Neema Bickersteth in Century Song. Photo by John Lauener.
Neema Bickersteth in Century Song. Photo by John Lauener.

One hundred years flies by quickly in Century Song.

A hybrid musical-operatic-dance piece, Century Song deals with the experiences of black women in Canada through the twentieth century.  Co-created by soprano Neema Bickersteth, Toronto’s Volcano Theatre, and choreographer Kate Alton, the format is like an ultra-theatrical music recital: on top of Bickersteth’s compelling, wordless, singing, she physicalizes each story through dance, accompanied by projections designed by Germany’s fettFilm.

The through line of the entire piece is the question of what Bickersteth’s world would have been, as a black woman, had she been here in different times throughout the past hundred years.  This leads her through a compelling journey that begins as a slave in the early 1900s through to her own life as a singer at present day.  In between, she is a jazz performer, a factory worker, and a busy office executive.

The pace of the show builds with each transformation, and it is heartbreaking to watch a common theme emerge: with each new identity, she seems to find a sense of strength and self, only to have it transformed into pain, anger, violence, and a loss of voice.  Her jazz singer, at first sensual and free, is violently thrown out.  The factory worker, at first determined and strong, is scribbled out, her scream silenced.  As an urban executive, her frantic rushing begins with a sense of accomplishment that quickly gives way to the overwhelming pressures and anxieties of trying to keep up.  It isn’t until she emerges, in the end, as herself that there is a sense of true ease.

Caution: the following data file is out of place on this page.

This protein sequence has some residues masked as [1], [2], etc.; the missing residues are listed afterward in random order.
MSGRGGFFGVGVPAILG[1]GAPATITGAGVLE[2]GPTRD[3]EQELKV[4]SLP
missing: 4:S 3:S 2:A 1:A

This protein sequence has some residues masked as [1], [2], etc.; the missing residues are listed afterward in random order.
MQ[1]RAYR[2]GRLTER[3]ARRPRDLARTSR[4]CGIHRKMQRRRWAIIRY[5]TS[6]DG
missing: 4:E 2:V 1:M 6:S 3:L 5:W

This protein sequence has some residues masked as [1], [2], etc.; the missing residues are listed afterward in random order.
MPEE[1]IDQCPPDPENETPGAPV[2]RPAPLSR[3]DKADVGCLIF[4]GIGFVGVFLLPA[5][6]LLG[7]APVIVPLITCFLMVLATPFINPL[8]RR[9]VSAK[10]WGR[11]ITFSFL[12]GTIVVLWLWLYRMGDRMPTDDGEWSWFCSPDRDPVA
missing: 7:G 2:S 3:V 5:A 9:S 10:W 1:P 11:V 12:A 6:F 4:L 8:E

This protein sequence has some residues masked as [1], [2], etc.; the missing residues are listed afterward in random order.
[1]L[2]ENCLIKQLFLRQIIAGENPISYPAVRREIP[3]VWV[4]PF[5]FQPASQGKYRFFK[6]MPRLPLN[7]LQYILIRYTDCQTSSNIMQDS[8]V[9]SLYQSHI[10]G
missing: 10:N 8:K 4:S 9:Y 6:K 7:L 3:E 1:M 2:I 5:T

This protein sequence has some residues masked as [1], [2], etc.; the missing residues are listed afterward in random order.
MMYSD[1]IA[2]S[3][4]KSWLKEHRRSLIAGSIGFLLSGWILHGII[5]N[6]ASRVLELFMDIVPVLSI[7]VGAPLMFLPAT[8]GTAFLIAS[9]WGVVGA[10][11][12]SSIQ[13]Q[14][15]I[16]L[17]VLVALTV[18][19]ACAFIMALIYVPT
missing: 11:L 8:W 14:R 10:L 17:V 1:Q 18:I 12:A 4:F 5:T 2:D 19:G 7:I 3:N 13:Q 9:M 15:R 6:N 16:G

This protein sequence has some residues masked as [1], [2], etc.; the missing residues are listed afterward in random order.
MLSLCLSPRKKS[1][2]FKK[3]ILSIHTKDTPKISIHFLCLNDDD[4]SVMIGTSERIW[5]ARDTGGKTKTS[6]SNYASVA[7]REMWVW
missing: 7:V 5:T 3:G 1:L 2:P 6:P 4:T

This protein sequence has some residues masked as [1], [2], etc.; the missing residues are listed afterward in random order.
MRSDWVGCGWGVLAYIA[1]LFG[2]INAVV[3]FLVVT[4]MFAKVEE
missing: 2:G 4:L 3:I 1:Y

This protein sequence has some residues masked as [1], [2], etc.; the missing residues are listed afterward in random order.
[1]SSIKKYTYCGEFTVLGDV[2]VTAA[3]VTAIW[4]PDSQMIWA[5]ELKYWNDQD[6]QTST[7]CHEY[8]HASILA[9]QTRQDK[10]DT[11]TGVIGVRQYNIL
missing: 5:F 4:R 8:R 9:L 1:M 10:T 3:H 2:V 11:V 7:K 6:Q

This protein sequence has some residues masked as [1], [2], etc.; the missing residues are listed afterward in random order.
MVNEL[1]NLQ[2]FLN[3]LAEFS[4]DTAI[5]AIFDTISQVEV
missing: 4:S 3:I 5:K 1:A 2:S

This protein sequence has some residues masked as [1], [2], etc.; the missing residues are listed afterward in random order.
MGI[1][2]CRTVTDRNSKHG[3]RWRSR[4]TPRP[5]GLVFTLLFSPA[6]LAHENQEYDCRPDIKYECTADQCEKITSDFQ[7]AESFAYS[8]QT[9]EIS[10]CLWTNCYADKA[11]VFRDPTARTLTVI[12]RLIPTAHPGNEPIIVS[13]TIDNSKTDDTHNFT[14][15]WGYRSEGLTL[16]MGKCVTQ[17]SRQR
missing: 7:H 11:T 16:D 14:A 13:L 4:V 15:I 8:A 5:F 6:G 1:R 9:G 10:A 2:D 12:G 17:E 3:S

Mid-show, and mid-century, there is an odd video bit showing Bickersteth as a “quintessential woman” from the fifties through the eighties, watching television, exercising, and cleaning her house, culminating in each of these women standing together in a civil rights protest.  While the final image is powerful, the video feels like the odd piece out in the show, designed perhaps to fast-forward through a few decades and give Bickersteth time to change costumes.

Strange video choices aside, fettFilm’s projections are beautiful, creating all-encompassing environments that reveal both the literal setting and inner world of each woman’s story.

Bickersteth is, quite simply, a captivating performer.  Vocal power aside, her quality of movement, from a more traditional African-style dance to variations on contemporary dance and physical theatre, is almost mesmerizing.  Her total embodiment of each character and movement is incredible to watch, and it is surprising that she has no formal dance training.  Her movement is truly incredible.

Century Song is, without a doubt, an incredible feat of dance, music, and theatricality, and it is well worth a visit.

Century Song created by Neema Bickersteth, Ross Manson, and Kate Alton. A Volcano Theatre production playing as part of the 2016 PuSh Internatoinal Performing Arts Festival. On stage at The Cultch (1895 Venables St, Vancouver) until February 6. Visit http://pushfestival.ca for tickets and information.

Vancouver Presents!

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